What goes up must come down. This adage plainly represents the state of withdrawing from alcohol. To be an alcoholic is like being in a dream state. There is no denying that waking from it is going to be unpleasant. Alcohol withdrawal is what a person goes through when their body has become dependent on alcohol and then alcohol is eliminated. There is nothing enjoyable about it. Not only will you be forced to take inventory of the ways alcohol has damaged your life, but you will be experiencing unpleasant physical symptoms that can range anywhere from headaches and lethargy to full blown seizures. The worse the alcoholism, the worse the withdrawal symptoms, which give you an accurate understanding of the toxicity level within your body.
Withdrawal symptoms can be minor or they can be serious, depending on how severe the alcoholism is. A person who is only mildly or moderately addicted will experience symptoms such as sweats, headaches, restlessness, difficulty sleeping and nausea. A person who is a severe alcoholic will endure harder symptoms, such as tremors, flu like symptoms and in extreme cases, even seizures and unconsciousness. There are documented cases of people dying due to severe alcohol withdrawal symptoms. Because these symptoms can pose a health threat to the recovering addict, it is highly recommended by medical and mental health professionals to undergo a medically supervised detoxification when quitting any kind of substance abuse addiction.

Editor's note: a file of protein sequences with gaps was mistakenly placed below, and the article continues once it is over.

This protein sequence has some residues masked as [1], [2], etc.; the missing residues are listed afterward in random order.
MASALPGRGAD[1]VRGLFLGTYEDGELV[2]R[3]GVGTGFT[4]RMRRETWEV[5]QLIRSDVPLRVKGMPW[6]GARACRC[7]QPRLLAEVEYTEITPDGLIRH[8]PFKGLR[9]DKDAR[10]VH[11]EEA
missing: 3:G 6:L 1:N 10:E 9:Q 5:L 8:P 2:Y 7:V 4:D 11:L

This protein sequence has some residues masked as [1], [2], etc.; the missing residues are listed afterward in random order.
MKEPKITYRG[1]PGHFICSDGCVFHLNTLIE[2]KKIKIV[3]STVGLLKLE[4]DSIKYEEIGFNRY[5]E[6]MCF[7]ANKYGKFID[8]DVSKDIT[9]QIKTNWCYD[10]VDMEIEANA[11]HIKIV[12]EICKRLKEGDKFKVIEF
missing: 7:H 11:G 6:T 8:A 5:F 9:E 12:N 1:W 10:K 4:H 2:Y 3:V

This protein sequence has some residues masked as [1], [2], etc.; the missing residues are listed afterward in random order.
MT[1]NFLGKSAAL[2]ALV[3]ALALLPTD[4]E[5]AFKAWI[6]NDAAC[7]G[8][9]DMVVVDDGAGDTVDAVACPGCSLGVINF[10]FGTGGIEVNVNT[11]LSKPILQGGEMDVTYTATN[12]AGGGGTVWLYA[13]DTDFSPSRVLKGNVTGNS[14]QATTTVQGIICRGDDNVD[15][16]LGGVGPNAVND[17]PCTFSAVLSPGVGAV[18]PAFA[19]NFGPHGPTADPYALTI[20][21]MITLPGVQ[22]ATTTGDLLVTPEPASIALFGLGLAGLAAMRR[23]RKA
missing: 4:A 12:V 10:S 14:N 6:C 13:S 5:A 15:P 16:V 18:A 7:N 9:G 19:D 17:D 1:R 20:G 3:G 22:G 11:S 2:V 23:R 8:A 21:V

The length of time it takes to withdraw from alcohol depends largely on the individual’s personal biochemistry and on the severity of the alcoholism. Generally speaking, the worse the alcoholism, the worse the withdrawal symptoms. Everyone’s body chemistry is different, and some people have deteriorated worse than others due to their alcohol addiction. Their withdrawal symptoms will tend to be worse than others. The average length of withdrawal is a few weeks, but can be as fast as several days or as long as several months.